But for me, Edie’s victory was about recognition by the state, about social enfranchisement. When Edie was born, she was socially disenfranchised in more ways than I ever was. The US had capped the number of Eastern European immigrants like her parents. She had very few employment protections. There was little recourse for sexual harassment, the Lily Ledbetter Act wasn’t even on the horizon, abortion was both illegal and unsafe and it was outside the norm for middle-class women to work and nearly unheard of for women to work in a profession. Until she was well into her adulthood, it was nearly impossible to live openly as a lesbian.

When I was born, gay sex was illegal. So was equal marriage — in every country in the world and in every state in America. And the global HIV/AIDS crisis was growing. I have substantially greater standing as a citizen with rights to life, liberty and equal protection under the law than I did the day I was born. So do a lot of you, even if some of those rights are being rolled back right about now. When the New York state house passed marriage equality in 2011, I was thirteen and about a year out of the closet. I remember thinking, “Oh my God, my state thinks I’m a person.” I was sixteen and with my first serious partner when Edie won her case. I was nearly eighteen, a few months out from getting actual legal enfranchisement, when I gained the right to federally recognized marriage.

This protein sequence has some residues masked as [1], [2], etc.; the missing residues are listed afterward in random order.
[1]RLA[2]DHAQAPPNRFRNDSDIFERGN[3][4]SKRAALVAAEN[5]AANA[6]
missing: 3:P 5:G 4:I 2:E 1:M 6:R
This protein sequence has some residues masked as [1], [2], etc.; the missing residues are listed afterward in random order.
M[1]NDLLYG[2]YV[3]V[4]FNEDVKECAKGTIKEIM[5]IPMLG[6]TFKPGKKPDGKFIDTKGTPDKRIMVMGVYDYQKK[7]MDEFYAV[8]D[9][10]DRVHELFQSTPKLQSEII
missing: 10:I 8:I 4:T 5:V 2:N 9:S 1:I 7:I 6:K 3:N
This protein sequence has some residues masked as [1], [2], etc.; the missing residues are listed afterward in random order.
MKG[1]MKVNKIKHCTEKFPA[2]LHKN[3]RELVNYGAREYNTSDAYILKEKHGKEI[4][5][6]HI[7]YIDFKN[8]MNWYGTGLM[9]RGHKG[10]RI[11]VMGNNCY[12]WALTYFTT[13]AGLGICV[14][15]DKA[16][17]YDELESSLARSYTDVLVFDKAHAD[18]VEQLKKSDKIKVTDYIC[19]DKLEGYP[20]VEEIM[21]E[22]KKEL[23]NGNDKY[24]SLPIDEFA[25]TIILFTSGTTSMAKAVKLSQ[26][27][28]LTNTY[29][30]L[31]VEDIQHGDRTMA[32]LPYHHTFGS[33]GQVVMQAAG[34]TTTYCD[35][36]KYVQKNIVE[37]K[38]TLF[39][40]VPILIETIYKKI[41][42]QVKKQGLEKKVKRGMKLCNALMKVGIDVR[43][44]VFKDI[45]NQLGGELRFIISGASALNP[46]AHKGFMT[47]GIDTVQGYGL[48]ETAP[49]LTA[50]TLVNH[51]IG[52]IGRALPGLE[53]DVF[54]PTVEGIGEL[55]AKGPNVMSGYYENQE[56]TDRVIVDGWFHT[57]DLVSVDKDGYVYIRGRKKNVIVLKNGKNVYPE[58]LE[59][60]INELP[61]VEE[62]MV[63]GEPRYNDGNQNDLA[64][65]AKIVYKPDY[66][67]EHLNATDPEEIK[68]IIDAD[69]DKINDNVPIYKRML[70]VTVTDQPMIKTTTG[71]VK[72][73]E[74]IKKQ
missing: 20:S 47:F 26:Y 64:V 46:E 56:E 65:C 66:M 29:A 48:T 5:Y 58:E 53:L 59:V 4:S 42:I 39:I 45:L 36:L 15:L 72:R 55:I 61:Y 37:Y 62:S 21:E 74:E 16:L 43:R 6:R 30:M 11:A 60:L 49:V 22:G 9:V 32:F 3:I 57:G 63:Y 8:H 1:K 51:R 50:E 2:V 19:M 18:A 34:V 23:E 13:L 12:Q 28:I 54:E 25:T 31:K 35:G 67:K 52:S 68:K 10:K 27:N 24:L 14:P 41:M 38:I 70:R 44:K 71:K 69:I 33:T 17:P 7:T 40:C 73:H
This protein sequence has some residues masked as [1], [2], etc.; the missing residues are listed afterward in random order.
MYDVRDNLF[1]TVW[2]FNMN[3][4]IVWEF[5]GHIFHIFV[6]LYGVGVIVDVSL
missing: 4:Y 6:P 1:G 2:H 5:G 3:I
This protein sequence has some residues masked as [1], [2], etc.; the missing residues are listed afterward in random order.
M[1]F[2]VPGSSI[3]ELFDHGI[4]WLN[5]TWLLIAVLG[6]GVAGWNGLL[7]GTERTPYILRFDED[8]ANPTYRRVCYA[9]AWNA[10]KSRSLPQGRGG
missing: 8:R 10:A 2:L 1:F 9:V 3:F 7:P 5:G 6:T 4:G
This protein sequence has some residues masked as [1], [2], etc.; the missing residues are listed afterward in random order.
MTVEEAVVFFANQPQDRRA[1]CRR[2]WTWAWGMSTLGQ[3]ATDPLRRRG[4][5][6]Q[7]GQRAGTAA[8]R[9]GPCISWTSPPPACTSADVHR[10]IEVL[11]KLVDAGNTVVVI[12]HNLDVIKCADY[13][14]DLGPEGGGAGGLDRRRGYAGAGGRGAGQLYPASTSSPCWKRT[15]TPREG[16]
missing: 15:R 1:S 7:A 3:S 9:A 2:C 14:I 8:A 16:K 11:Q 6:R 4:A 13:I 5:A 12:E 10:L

An age difference of a few years feels big when those years are marked by such important legislative wins. The other day, I spoke with a friend who was 22 and in college when Obergefell came down. She told me that celebrating that decision was the very first time she found a queer community. She comes from a conservative family in Texas; I come from bleeding heart East Coast liberals. But we both remember exactly where we were when we found out the federal government had decided we got to be people. I don’t concede that any level of government has the ability to grant personhood, but it’s hard to describe the feeling of having your personhood recognized on an institutional level for the first time.

It is a great privilege to have marked my childhood by civil rights battles won. A privilege of being born in the right place at the right time, sure, but mostly a privilege in that a lot of people poured a lot of resources into fighting for rights that would affect me: a white, cis-ish kid with two parents who both have graduate degrees. Of course, some of the rights I cherish are more at risk now, under the Trump administration, than they were a year ago. But frankly, marriage doesn’t seem terribly likely to be one of those rights. It’s safe in a way that DACA certainly isn’t, that abortion access and health care and the rights of immigrants and refugees aren’t. I grew up with an optimistic faith in the power of the courts to right wrongs because the court victories I learned about in school — “Loving v. Virginia,” “Brown v. Board,” “Griswold v. Connecticut” — mirrored my experiences gaining civil rights as I grew up. The wave of progress during my childhood made me buy into Martin Luther King Jr.’s belief that “the arc of the moral universe is long, but it bends toward justice.” It took me longer than I’d like to admit to shake that notion. But I’m grateful to Edie for Doing the Work on my behalf. She gave me the great joy and privilege of feeling like a person. Her death is a blow, but it also opens a vacancy for me — there’s an open spot to fill in the phalanx of those who defend civil rights. In gratitude to Edie, and in the hope that more of us get to experience the exhilaration of being seen as people, I recommit to trying to fill in the battle line.

Emma levine | emmanuelle.levine@yale.edu